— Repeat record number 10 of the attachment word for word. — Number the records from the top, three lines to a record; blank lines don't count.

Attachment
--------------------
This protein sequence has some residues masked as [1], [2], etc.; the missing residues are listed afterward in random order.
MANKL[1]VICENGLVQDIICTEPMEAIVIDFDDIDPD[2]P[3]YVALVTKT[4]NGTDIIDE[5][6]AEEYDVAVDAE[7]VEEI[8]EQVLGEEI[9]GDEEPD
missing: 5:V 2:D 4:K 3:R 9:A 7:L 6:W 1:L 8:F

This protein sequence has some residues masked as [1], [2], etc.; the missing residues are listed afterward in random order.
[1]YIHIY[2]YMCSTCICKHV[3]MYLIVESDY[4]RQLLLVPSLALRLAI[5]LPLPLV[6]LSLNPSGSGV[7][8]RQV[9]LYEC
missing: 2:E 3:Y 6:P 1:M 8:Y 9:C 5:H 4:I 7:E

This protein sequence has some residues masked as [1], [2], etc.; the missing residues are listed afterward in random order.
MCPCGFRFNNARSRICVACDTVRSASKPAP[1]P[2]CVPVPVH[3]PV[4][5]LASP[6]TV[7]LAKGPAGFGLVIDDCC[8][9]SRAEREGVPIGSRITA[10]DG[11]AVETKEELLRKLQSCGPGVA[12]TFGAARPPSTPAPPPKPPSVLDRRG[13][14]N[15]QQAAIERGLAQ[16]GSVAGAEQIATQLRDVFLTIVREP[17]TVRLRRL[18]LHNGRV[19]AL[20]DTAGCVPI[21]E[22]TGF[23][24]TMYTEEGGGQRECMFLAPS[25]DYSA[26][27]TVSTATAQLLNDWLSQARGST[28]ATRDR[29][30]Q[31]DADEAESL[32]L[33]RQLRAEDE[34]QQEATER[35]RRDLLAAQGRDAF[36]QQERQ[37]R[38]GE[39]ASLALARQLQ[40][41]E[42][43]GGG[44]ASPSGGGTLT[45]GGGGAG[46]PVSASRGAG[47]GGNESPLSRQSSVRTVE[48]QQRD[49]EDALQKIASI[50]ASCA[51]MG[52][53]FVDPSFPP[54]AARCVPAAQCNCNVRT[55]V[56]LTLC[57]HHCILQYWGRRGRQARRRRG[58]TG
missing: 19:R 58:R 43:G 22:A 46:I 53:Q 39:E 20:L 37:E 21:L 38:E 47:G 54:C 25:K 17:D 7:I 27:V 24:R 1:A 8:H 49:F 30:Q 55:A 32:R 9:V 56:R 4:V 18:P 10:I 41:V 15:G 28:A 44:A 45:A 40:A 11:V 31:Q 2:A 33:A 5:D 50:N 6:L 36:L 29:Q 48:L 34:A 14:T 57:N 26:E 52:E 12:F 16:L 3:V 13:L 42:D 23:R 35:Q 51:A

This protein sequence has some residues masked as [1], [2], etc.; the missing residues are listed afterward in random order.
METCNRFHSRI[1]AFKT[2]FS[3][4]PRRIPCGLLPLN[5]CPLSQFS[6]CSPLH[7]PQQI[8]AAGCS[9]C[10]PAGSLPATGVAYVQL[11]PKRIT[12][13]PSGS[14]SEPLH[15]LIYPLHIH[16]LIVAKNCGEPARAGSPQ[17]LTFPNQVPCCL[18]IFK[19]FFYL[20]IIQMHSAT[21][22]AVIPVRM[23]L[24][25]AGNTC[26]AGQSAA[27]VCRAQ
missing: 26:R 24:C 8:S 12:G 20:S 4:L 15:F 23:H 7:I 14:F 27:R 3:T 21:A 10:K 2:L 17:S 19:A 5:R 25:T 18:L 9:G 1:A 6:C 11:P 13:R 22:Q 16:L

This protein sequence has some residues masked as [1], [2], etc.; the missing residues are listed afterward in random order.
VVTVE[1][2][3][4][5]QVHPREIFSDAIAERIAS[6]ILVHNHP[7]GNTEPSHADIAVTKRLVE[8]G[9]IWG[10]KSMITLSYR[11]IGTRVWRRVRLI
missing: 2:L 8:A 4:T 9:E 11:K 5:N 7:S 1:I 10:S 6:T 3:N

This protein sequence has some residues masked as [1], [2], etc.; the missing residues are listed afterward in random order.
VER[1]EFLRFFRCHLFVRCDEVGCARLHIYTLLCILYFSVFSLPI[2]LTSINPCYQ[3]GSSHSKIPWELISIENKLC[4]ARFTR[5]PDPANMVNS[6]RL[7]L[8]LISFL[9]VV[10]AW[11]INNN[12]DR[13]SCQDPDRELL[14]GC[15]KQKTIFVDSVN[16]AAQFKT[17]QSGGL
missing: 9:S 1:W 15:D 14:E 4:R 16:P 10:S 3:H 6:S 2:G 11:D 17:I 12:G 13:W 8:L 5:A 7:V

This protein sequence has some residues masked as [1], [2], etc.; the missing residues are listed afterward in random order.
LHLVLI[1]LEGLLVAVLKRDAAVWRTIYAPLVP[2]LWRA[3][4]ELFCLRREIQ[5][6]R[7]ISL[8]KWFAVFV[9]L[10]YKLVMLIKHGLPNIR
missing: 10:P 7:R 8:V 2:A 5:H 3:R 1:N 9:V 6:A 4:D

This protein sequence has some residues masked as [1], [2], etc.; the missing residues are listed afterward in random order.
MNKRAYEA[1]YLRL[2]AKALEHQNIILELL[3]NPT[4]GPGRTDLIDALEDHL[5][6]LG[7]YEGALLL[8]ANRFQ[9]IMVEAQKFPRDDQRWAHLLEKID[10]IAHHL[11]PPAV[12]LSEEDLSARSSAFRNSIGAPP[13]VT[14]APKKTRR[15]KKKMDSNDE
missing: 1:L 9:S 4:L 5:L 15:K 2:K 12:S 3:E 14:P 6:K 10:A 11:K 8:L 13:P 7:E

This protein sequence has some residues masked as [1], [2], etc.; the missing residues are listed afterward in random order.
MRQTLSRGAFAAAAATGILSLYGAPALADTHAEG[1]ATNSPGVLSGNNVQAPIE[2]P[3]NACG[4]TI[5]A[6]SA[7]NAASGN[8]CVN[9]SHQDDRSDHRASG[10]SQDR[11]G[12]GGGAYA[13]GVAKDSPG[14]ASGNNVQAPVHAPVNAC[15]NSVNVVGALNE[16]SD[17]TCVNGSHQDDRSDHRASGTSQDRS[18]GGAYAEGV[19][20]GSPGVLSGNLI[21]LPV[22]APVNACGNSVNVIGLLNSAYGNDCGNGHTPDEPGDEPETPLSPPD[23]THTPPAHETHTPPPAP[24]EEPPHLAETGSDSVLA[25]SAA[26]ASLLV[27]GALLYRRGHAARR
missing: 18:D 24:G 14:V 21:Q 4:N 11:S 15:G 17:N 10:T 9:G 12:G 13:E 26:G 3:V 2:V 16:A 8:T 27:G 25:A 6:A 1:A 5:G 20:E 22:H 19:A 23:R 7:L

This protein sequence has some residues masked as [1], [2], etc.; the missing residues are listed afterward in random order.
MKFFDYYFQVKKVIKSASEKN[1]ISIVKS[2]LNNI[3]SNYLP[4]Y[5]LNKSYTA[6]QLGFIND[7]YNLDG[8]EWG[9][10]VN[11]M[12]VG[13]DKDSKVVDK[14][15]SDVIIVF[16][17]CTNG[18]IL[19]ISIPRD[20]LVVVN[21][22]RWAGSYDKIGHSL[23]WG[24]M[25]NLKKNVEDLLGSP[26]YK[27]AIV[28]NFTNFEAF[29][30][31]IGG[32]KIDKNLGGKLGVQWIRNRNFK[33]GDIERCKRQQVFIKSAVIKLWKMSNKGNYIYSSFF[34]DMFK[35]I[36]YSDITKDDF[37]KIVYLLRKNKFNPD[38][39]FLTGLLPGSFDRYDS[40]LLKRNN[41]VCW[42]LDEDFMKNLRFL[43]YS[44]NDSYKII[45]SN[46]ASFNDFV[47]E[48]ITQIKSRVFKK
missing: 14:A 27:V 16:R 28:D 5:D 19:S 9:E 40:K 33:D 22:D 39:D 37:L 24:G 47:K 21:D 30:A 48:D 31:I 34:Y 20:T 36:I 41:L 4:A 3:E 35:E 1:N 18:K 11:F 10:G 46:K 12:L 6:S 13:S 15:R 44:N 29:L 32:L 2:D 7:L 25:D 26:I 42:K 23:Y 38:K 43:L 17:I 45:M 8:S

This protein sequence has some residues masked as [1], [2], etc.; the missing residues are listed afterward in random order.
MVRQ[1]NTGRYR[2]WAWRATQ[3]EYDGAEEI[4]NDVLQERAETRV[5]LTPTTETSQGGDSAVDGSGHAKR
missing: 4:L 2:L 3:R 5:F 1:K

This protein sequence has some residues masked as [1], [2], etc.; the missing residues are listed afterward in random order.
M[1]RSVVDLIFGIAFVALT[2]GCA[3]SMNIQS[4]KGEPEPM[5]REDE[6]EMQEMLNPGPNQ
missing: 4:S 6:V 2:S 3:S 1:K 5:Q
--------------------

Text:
This protein sequence has some residues masked as [1], [2], etc.; the missing residues are listed afterward in random order.
MKFFDYYFQVKKVIKSASEKN[1]ISIVKS[2]LNNI[3]SNYLP[4]Y[5]LNKSYTA[6]QLGFIND[7]YNLDG[8]EWG[9][10]VN[11]M[12]VG[13]DKDSKVVDK[14][15]SDVIIVF[16][17]CTNG[18]IL[19]ISIPRD[20]LVVVN[21][22]RWAGSYDKIGHSL[23]WG[24]M[25]NLKKNVEDLLGSP[26]YK[27]AIV[28]NFTNFEAF[29][30][31]IGG[32]KIDKNLGGKLGVQWIRNRNFK[33]GDIERCKRQQVFIKSAVIKLWKMSNKGNYIYSSFF[34]DMFK[35]I[36]YSDITKDDF[37]KIVYLLRKNKFNPD[38][39]FLTGLLPGSFDRYDS[40]LLKRNN[41]VCW[42]LDEDFMKNLRFL[43]YS[44]NDSYKII[45]SN[46]ASFNDFV[47]E[48]ITQIKSRVFKK
missing: 14:A 27:V 16:R 28:D 5:D 19:S 9:E 40:K 33:D 22:D 39:D 37:L 24:G 47:K 21:D 30:A 48:D 31:I 34:Y 20:T 36:I 41:L 4:A 3:E 35:E 1:N 18:K 11:F 10:G 46:K 12:L 6:S 13:S 15:R 44:N 29:L 32:L 2:D 7:L 25:D 26:I 42:K 23:Y 38:K 43:L 17:I 45:M 8:S